When I was 6 or 7 years old, my dad handed me a plate of leftovers and told me to put them in the refrigerator.
I opened the door and saw that the fridge was full, no room for the plate. Obviously the task could not be completed and I told him so.
I shouted back from the kitchen, “I can’t, there’s no room in the fridge.” He simply replied, “make room.”
That story has stuck with me longer than it should have. At 7 years old, I saw the problem as one that couldn’t be solved. The fridge was full and that was that. Until my dad said “make room,” I hadn’t even considered that as an option.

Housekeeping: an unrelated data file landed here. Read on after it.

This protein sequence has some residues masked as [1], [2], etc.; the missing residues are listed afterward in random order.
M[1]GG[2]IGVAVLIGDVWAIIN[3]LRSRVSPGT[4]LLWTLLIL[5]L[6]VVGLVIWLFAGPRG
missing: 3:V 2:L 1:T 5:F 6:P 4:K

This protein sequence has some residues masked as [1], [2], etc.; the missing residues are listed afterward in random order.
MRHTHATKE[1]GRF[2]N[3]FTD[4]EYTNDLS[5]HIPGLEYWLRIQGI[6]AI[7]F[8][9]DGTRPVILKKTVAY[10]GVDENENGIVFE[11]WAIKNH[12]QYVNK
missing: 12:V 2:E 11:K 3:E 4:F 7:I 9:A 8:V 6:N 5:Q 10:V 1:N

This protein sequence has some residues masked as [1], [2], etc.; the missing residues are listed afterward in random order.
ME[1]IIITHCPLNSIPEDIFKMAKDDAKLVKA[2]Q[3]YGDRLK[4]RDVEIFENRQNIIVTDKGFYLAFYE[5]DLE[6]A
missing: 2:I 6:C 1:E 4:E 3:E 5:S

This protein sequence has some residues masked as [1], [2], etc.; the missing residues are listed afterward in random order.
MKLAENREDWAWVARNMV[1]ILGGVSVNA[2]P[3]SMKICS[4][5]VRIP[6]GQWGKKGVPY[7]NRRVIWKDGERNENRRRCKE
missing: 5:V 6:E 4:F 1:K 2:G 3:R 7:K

I faced the problem assuming it had no solution, and therefore I saw none. Those two words, “make room,” opened up the possibility that I – just maybe- could do something about it.
Yes, of course the problems we face as adults are more complex than sticking some tupperware in the fridge, but I think the idea is the same. If you face a problem assuming you won’t solve it, it’s virtually guaranteed that you won’t.
Our brains won’t look for a solution if we decide there isn’t one. So why not approach a problem and assume it has a solution? What do we have to lose?
If we step to our problems assuming there’s a way to “make room,” we just might be able to.